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Press release from CNW Group

'Tis the Season of the Last Minute Shopper: the Scotiabank Holiday Spending Poll finds Canadians Hitting the Malls Later this Year

Tuesday, December 18, 2012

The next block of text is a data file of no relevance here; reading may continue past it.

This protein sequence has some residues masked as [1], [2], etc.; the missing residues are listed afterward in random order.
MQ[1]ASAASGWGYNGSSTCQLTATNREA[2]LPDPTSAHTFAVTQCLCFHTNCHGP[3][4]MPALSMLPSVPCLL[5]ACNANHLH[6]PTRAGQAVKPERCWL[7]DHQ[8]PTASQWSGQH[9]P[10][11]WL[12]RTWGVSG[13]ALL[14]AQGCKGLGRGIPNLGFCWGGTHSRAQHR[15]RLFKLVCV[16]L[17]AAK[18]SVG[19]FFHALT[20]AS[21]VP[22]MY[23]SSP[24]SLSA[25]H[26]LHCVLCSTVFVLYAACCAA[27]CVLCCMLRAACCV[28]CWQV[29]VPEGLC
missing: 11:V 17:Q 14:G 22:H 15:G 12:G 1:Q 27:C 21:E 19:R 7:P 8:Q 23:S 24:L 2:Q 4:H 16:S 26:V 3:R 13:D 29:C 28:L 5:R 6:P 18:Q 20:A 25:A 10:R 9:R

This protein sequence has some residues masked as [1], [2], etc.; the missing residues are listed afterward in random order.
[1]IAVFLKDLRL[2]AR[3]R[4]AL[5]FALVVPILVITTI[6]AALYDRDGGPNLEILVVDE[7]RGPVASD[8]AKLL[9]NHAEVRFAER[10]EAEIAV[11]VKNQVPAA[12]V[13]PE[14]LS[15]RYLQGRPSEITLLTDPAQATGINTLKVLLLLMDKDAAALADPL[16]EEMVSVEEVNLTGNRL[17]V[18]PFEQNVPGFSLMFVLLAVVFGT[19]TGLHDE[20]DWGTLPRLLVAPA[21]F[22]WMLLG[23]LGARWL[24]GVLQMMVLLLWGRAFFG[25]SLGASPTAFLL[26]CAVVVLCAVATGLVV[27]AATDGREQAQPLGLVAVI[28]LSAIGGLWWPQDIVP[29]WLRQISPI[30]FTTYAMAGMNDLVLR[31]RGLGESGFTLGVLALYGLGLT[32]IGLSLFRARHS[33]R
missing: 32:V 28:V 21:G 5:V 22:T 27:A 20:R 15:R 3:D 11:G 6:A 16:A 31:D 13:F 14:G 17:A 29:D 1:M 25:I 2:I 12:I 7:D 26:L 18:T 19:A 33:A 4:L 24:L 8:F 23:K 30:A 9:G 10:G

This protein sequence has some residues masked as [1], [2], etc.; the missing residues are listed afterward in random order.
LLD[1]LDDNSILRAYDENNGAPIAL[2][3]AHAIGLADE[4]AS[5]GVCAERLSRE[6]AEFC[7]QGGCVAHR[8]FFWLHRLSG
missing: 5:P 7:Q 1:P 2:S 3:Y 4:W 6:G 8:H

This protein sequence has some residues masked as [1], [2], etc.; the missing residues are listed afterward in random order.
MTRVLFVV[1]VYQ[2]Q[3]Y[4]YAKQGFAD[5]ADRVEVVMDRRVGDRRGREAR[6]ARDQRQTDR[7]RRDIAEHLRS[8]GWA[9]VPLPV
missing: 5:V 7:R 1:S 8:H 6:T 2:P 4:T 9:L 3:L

'Tis the Season of the Last Minute Shopper: the Scotiabank Holiday Spending Poll finds Canadians Hitting the Malls Later this Year07:00 EST Tuesday, December 18, 2012Shoppers say the hardest person to shop for on their gift list is their significant other. TORONTO, Dec. 18, 2012 /CNW/ - Not finished your holiday shopping yet? You aren't alone. According to the Scotiabank Holiday Shopping Poll, more Canadians are delaying their holiday shopping this year with fewer people shopping a month or two before December (36 per cent vs. 42 per cent in 2011) and more buying their gifts throughout the hustle and the bustle of the month of December (42 per cent vs. 34 per cent in 2011). A small, but brave group of last-minute shoppers are planning on leaving it until the last two days before the holiday (1 per cent).They may still be in the malls, but many Canadians have planned for their holiday expenses this year (66 per cent), with a quarter (23 per cent) planning well in advance. Women are more likely than men to plan for their holiday expenses well in advance (28 per cent vs. men at 19 per cent), while men are more likely to spend as needed (35 per cent vs. women at 28 per cent).As part of their festive strategy, over half of Canadians have saved enough to cover the cost of all the gifts they intend to buy, and this is significantly more people who have saved than last year (53 per cent vs. 45 per cent in 2011)."It is excellent news that the majority of Canadians are heading into the holidays with a plan," said Mike Henry, Senior Vice President of Retail Payments, Deposits and Lending, Scotiabank."This is a special time of year to appreciate the people that bring richness into your life. By mapping out a holiday budget, you can enjoy the season without worrying about the bills and put yourself in the best position possible heading into the New Year."Part of shoppers' plans for this holiday season is to rein in their spending. Canadians plan to spend $822 on holiday expenses overall, down from $1,021 in 2011 and at their lowest level since 2008. On gifts, Canadians plan on spending $578 compared to the $685 they spent in 2011."This festive season finds Canadians planning to spend less and save more over the holidays", says Aron Gampel, Deputy Chief Economist, Scotiabank. "Although the Canadian economy and job market have been quite resilient, many households appear to be focussed on managing their larger debt burdens, a prudent plan in an increasingly uncertain global environment."Atlantic Canadians ($1232) and Albertans ($1010) are planning on opening their wallets the most this holiday season, while those in British Columbia ($713) and Quebec ($630) are planning to be a bit more frugal in their celebratory spending.Average Spending Intentions Across Canada in 2012 Intended Holiday SpendingIntended Gift SpendingTotal$Atlantic$Quebec$Ont.$Man/Sask$Alberta$BC$Total$Atlantic$Quebec$Ont.$Man/Sask$Alberta$BC$82212326308498831010713578823475606663662439A problem Canadians share this holiday season is getting stumped on the last person on their list. The poll found that 31 per cent of Canadians say their spouse/partner/significant other is the hardest person to shop for on their list. Also difficult to pick out a gift for are their moms and dads (both at 11 per cent), their children (10 per cent), siblings (6 per cent) and in-laws (5 per cent).For Canadians struggling for gift ideas, many turn to their loved ones' wish lists (30 per cent) for most of their inspiration. Other sources for gift ideas include family (22 per cent), flyers (14 per cent) and websites (nine per cent).For those still planning on heading to the store, Scotiabank offers its top five tips to deck the halls without breaking the budget.1)     Create a budget and stick to it. Decide who you are buying for and how much you can realistically afford for each person. Going to the mall with a list in hand can help you not overspend on any one person on your list.2)     Get the most out of your shopping. When you are shopping this festive season, try to use a debit or credit card that also provides you with benefits like rewards points or a percentage of cash back. Scotiabank offers a great range of loyalty rewards cards, like the SCENE movie rewards cards and the Scotiabank Momentum VISA cards.3)     Keep track of your spending throughout the holidays. There are great ways to keep an eye on your spending, like online banking, mobile banking or InfoAlerts. If you know how much you've already spent on holiday expenses, it can help you see if you are veering toward going over-budget.4)    Be a creative gift giver. Handmadegifts are often the most memorable. Create personalized gifts or package up homemade treats for family and friends. You can also give the gift of your time. Shovelling your neighbour's driveway or taking your nieces and nephews ice skating can be a great alternative to a traditional present.5)    Build a Holiday Fund. For those looking to get a head start on saving for next year's festivities, consider creating a holiday saving fund. By committing to saving gradually all year, you can look forward to enjoying the holidays without putting a dent in your savings for your more long-term financial goals. Scotiabank offers a variety of easy ways to save, including the Bank the Rest program to help customers build savings year round with each purchase made with their debit card.About the polling dataThe Scotiabank Holiday Poll was conducted online using Harris/Decima's online panel. A total of 1,009 completed surveys were collected from a random sample of panel members across Canada. The study was conducted from November 16th through 27th, 2012.About Scotiabank Scotiabank is one of North America's premier financial institutions and Canada's most international bank. With more than 81,000 employees, Scotiabank and its affiliates serve some 19 million customers in more than 55 countries around the world. Scotiabank offers a broad range of products and services including personal, commercial, corporate and investment banking. In December 2012, Scotiabank became the first Canadian bank to be named Global Bank of the Year and Bank of the Year in the Americas by The Banker magazine, a Financial Times publication. With assets of $668 billion (as at October 31, 2012), Scotiabank trades on the Toronto (BNS) and New York Exchanges (BNS). For more information please visit Holiday Shopping Facts:When they line up to the cash register, half of Canadians (51%) plan to pay for their holiday expenses with money they already have by using debit or cash (31 per cent with their debit card and 20 per cent with cash). The top three gifts to give are gift cards/gift certificates (47 per cent), clothing (43 per cent), and toys (38 per cent).The most popular gifts to buy for yourself this holiday season are electronics (27 per cent), clothing (16 per cent), trips or travel (15 percent), entertainment/food/beverage (five percent) and jewellery (five per cent).Women are more likely than men to do their holiday shopping gradually throughout the year (15 per cent vs. nine per cent of men).Men are more likely to do their shopping at the last minute - either the week before (eight per cent vs. three per cent of women) or a day or two before the holiday (three per cent of men vs. less than one per cent of women).Men are planning on spending significantly more this holiday season than women. Overall, men are planning on spending $905 compared to women spending $746. On gifts alone, men are planning on spending $629 and women are planning on $530.Albertans are the most likely to have saved to cover the cost of all their gifts (62 per cent), followed by residents in Manitoba/Saskatchewan (58 per cent), B.C. (53 per cent), Quebec and Ontario (both at 52 per cent) and Atlantic Canada (46 per cent).Most Canadians (62 per cent) feel the economy has had no impact on their holiday spending plans. Some Canadians (32 per cent) say they felt it had a negative impact on their plans. SOURCE: ScotiabankFor further information: Diana Hart P: 416-866-7238 E: